TechBeat: New world, new workstyles

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17 October 2016 | 0

Access to information is critical to support the new work styles, and respondents indicated that a strong 1 in five had near instant results when searching for documents, while more than a third (37%) said that colleagues spent up to an hour weekly searching for such resources. A quarter put that figure at up to 2 hours, while 14% said that could be up to 4 hours.

“The average amount of time spent by office-based colleagues searching for business documents is 73 minutes. The last time we carried out this research with TechPro in 2013, the average was 58 minutes – so we have seen a 25% increase in wasted time over this period,” said Hopwood.

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What are the biggest barriers to work style and digital transformation in your organisation? (top 3)

“While 73 minutes may not seem like a huge amount of time per employee per week, it is still time that is being completely wasted and there’s a huge cost in terms of lost productivity. It amounts to almost 7 days per worker per year. For an organisation of 300 employees – that’s over 2,000 working days lost to the company annually.

“These figures are completely unacceptable at a time when systems and tools are widely available to ensure instant access to company data and documents.”

Delving further, the survey asked about IT’s visibility of business documents created and held across the organisation, including different offices and mobile devices. Less than half (40%) said that there was organisation-wide visibility, but a greater number (48%) said there was not, with 12% saying they did not know.

“This is still of real concern and needs to be fixed,” said Hopwood. “There are very stringent rules and regulations in place to ensure businesses can safely store and access business data.  It’s essential that procedures are put in place for businesses which enable documents to be stored safely from every device and also properly indexed, searchable and archived in a working system. This will ensure secure availability at all times for those who need access, across multiple devices and locations.

With the growing spectre of shadow IT, respondents were asked if IT was aware of all personal devices being used to create documents for work related activities. More than half (54%) were confident of awareness, while more than a third (36%) said they were not, with 1 in 10 not knowing.

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Does IT have visibility of all business documents created and held across the organisation, including different offices and mobile devices?

“A very sizeable minority of Irish IT departments admit to not being aware of all personal devices being used by colleagues to create documents for work related activities,” said Hopwood. “This also needs to be addressed. We recommend a number of steps to ensure effective compliance in this area. This includes extending security policies to include personal devices that are used to create or share business documents. Ensure encryption of business data on all devices. Monitor security across the entire document lifecycle; plus, ensure that secure destruction of company-related information on the device can be carried out if needed.”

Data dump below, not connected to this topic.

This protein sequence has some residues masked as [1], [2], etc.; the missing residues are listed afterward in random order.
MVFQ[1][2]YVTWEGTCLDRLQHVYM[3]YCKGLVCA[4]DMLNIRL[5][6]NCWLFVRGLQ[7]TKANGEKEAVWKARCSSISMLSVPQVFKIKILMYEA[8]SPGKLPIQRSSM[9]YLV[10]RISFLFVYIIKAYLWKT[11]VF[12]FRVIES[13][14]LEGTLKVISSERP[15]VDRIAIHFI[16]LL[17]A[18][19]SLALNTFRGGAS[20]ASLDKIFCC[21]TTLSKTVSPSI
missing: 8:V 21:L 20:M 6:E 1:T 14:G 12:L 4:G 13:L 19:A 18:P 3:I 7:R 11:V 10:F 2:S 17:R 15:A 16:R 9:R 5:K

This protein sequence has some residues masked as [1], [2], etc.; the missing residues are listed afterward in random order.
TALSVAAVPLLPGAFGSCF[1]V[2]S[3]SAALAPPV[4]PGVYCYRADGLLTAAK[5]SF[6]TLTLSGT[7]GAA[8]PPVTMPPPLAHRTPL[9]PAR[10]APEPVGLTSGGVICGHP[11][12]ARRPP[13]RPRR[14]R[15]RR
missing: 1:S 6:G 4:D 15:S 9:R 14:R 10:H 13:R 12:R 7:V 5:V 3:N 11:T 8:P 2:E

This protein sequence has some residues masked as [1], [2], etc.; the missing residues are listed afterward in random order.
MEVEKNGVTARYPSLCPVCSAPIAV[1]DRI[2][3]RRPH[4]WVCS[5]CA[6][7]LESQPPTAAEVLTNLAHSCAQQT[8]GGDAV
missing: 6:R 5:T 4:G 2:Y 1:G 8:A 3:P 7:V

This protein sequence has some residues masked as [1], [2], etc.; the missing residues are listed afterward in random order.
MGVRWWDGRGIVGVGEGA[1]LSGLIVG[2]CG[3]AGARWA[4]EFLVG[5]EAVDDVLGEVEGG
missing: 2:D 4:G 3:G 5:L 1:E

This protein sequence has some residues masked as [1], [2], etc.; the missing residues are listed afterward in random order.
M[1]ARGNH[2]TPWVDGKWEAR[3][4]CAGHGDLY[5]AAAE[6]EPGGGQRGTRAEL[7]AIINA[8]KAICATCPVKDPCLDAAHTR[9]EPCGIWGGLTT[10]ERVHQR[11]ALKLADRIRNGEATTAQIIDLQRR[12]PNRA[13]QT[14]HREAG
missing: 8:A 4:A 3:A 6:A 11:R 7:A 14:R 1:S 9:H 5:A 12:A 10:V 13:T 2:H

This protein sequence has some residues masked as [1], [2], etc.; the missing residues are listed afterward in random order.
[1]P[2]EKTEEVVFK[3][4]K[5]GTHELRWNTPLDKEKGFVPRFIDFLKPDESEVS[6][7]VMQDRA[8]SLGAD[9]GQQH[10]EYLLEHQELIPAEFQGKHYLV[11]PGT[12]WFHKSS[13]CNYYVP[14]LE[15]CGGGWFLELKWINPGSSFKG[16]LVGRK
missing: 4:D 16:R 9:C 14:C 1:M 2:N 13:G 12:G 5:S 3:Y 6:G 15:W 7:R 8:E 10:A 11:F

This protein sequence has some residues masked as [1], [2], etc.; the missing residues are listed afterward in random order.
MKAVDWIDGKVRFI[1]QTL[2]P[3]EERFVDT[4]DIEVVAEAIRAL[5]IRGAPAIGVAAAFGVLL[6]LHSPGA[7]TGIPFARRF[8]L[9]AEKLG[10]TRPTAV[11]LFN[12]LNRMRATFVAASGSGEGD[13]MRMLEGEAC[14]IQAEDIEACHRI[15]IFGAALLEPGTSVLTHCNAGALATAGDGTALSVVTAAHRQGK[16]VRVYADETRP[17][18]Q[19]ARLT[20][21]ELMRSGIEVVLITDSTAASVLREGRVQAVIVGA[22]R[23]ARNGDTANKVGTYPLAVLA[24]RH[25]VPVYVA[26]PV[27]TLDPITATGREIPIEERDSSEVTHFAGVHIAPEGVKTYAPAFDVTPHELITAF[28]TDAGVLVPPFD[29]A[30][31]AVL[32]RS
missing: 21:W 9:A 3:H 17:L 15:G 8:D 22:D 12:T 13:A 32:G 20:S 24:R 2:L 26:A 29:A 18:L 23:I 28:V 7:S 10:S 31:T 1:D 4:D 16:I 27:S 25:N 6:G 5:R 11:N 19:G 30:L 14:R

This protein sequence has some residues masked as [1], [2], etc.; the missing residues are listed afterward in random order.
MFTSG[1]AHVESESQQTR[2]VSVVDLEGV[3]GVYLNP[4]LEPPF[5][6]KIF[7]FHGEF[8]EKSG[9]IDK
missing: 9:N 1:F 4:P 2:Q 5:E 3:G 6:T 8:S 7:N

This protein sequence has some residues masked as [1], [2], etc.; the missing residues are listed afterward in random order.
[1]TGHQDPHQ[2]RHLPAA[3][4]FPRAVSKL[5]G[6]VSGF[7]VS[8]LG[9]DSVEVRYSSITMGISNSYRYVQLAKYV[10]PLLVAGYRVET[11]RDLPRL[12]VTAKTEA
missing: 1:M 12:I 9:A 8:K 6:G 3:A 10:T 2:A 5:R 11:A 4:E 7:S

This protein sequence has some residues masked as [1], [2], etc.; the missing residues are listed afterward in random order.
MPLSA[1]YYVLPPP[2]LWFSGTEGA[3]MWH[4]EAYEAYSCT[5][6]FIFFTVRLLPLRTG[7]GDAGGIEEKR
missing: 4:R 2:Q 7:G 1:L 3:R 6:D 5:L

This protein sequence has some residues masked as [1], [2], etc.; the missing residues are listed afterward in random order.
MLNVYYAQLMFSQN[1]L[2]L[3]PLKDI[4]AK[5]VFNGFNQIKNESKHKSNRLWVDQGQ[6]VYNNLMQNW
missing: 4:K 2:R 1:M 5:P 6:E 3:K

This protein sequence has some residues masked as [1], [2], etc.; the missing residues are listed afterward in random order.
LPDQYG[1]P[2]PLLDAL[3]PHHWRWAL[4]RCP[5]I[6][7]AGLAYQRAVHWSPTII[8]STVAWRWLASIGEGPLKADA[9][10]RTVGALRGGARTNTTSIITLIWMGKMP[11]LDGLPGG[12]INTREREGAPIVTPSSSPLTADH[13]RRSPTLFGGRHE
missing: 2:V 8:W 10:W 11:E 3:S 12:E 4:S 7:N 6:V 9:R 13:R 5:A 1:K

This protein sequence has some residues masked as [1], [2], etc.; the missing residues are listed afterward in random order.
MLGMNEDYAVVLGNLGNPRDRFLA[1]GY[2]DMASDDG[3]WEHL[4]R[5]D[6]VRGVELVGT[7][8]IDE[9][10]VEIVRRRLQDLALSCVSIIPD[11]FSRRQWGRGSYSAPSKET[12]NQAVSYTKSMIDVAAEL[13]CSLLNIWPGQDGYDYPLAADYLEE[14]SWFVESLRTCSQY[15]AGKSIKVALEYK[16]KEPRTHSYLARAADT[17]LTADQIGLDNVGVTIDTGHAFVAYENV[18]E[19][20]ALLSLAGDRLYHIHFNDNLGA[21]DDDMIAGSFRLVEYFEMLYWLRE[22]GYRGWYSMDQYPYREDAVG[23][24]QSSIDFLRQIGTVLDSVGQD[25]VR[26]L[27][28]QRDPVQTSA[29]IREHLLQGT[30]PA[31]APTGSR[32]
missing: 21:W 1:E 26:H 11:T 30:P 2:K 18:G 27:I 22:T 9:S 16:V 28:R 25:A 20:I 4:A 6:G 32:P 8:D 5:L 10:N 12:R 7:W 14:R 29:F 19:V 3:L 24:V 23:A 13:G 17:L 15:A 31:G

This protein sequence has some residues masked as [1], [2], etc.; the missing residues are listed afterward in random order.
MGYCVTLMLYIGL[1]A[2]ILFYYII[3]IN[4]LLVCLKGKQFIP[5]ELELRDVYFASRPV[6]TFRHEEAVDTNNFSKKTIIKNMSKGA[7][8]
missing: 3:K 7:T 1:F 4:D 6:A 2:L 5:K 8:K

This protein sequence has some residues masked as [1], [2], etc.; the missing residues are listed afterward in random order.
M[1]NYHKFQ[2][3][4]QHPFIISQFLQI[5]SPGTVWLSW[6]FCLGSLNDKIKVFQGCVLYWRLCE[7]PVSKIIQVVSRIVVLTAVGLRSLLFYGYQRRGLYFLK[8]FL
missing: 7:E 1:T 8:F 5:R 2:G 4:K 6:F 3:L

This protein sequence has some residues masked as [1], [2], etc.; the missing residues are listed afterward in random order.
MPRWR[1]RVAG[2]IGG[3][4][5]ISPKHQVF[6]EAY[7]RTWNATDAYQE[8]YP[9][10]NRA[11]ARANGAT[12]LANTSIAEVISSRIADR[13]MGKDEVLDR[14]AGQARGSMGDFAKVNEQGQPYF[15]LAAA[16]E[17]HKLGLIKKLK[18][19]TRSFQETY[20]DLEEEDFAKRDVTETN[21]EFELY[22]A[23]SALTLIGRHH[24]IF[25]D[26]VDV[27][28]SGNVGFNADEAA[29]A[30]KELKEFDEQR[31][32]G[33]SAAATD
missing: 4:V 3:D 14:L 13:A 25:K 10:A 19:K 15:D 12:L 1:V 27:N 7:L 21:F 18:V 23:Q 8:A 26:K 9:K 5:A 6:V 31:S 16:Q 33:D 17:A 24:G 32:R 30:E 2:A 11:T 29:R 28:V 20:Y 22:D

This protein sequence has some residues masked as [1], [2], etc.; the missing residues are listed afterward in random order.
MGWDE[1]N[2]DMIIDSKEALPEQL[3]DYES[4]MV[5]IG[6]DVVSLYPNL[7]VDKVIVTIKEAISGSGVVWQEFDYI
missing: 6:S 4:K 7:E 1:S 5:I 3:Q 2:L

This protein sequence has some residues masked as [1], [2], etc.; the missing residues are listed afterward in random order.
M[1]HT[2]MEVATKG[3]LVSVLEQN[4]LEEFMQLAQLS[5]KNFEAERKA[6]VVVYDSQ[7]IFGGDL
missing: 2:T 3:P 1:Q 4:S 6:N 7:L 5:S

With more than a third (38%) of respondents indicating that colleagues had been unable to get to the office during the recent Luas and Dublin bus strikes, nearly two thirds (60%) said that they had the ability to work productively outside the office with remote access to all the necessary company systems, applications and data, with a further 38% saying that limited access was available, with the rest having no access.

While this is encouraging, Hopwood said “it’s unacceptable that some 40% of organisations in Ireland don’t offer full remote access to employees to access company systems, applications and data.”

What emerges from the survey as that Irish organisations are clearly aware of the potential benefits of technologies and processes to support multi-generational workforces and new styles of working. The belief that further spend on these technologies would drive greater profitability of the organisation clearly shows that attitudes have warmed to such facilities. However, there are clearly still inhibitors, both organisational and technical. With the goals of attracting and retaining new talent also clearly expressed, Irish organisations seem well advanced toward accommodating these new ways of working, irrespective of where the demand originates.

“We have to recognise that work styles are changing,” concluded Hopwood. “We need to be able to provide employees with the processes and tools they need so that they can collaborate, share information and ultimately do their jobs better.”

“There’s a digital transformation taking place and its incumbent on both business leaders as well as the IT department that their organisation is taking full advantage of these and setting themselves up for growth.”

 

 

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